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The power of a State is relative to the power of the rest of the state actors from the international system. Likewise, an index is a figure which expresses a relative relationship among a data sequence. An indicator is an absolute value, so it does not reflect a correlation with other values; instead, an index -which is constructed from a consideration of the maximum and minimum values- reaches more clearly show this relativity.

However, there is a huge disparity between the maximum and minimum values internationally. To overcome this problem, the WPI submits each of the values to a logarithm with base 10. This process allows approximate the most extreme data, but equally keeping their original values. So, the WPI is formulated on the basis of three sub-indices that relate the economic-military power, socio-institutional power and communicative-cultural power of a state.

Material Capacities Index (MCI)

Material Capacities Index (MCI) was first published in the book Potencias medias y potencias regionales en el sistema político internacional de Guerra Fría y Posguerra Fría. In an improvement of this, all the original indicators remained and Total reserves (includes gold, current US $) was added as a new indicator. The MCI is a composite index that seeks to reflect more broadly the economic and military power of states from considering six variables:

  • national production,
  • total area,
  • military expenditure,
  • spending on research and development,
  • international commerce,
  • foreign-exchange reserves.

MCI results for the rest of the world have been published for the first time in Poder, estructura y hegemonía: pautas para el estudio de la gobernanza internacional. Volumen I: Índice de Poder Mundial, work that summarizes annual results from 1975 to 2013.

Semi-Material Capacities Index (SMCI)

Semi-Material Capacities Index was also first published in the book Potencias medias y potencias regionales en el sistema político internacional de Guerra Fría y Posguerra Fría, but with the name of Intangible Capacities Index. In a review of it, its name was changed to Semi-Material Capacities Index (SMCI) because it was not intended measure communicative-cultural or immaterial power, but the dimension that corresponds to the socio-institutional power and it is theoretically placed between power material and immaterial power: “semi-material” power.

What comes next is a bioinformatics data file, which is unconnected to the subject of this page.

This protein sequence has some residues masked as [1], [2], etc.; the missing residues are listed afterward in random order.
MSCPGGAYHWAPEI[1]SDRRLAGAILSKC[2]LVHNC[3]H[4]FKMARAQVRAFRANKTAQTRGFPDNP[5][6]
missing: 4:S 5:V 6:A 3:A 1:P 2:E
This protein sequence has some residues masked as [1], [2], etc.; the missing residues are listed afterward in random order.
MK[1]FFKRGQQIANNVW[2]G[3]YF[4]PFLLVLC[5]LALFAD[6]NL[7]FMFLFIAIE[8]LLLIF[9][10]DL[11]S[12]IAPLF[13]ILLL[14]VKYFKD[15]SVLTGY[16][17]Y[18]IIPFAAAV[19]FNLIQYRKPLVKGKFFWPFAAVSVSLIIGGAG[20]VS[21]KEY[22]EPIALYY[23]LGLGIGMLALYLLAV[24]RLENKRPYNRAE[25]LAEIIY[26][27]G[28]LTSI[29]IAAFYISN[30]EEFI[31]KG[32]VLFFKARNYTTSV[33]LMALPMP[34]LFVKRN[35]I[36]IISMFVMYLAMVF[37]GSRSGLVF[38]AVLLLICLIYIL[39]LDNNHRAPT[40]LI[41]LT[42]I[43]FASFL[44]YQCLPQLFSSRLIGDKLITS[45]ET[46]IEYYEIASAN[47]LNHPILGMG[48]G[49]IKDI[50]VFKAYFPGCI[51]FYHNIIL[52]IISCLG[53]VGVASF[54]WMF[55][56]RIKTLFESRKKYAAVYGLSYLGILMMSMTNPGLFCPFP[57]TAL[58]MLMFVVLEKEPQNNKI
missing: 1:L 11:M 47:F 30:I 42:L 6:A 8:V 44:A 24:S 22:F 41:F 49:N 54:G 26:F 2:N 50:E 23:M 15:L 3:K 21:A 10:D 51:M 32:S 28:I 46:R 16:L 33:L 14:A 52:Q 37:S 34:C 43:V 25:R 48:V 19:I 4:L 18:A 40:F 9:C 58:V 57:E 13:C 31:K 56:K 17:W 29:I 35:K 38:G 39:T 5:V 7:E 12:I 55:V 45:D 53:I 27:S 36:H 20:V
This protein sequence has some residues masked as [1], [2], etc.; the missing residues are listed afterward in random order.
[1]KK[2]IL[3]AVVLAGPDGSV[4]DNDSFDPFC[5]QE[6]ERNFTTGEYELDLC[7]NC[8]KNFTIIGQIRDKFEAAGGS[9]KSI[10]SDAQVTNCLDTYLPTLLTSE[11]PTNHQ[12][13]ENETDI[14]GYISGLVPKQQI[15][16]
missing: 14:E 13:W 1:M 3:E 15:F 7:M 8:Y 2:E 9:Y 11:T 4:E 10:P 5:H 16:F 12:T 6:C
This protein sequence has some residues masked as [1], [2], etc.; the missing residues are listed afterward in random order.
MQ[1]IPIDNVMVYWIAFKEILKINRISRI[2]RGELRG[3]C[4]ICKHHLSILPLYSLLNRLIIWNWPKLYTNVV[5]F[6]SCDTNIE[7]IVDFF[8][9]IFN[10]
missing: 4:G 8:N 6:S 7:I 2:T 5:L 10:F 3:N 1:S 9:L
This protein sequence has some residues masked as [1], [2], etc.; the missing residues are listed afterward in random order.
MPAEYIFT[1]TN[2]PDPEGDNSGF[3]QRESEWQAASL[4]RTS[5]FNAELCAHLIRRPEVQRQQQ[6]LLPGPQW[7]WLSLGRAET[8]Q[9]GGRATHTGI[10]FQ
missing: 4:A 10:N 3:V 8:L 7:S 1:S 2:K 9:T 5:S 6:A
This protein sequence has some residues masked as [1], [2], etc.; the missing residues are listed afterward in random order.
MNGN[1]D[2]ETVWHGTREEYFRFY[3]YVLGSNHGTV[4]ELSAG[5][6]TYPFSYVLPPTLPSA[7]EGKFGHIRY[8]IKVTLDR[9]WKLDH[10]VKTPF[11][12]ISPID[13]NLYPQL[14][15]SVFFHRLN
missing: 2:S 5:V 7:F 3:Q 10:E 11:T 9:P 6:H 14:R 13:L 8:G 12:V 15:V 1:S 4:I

To maintain methodological congruence with the MCI, the Human Development Index (which was originally considered to weigh the semi-material capacities) was removed because it is a composite index. Instead, they were embedded one pair of simple indexes. Thus, SMCI is a composite index that seeks to refer the socio-institutional power of a State from considering six variables:

  • national production per capita,
  • population,
  • per capita consumption,
  • per capita energy consumption,
  • spending on education,
  • health spending.

SMCI results for the rest of the world are also available in Poder, estructura y hegemonía: pautas para el estudio de la gobernanza internacional. Volumen I: Índice de Poder Mundial, from 1975 to 2013.

Immaterial Capacities Index (IMCI)

Immaterial Capacities Index (IMCI) represents the first attempt to measure the communicative-cultural power or what has been expressed by others as soft power or symbolic power. IMCI is another composite index, made from six variables that are intended to reflect more broadly cultural communicative power of a State from:

  • government expenditure,
  • international tourism receipts,
  • official development assistance per capita,
  • number of telephone lines,
  • number of articles in scientific and technical journals,
  • stock of international migrants.

IMCI results for other countries are available on Poder, estructura y hegemonía: pautas para el estudio de la gobernanza internacional. Volumen I: Índice de Poder Mundial for the period 1975-2013.

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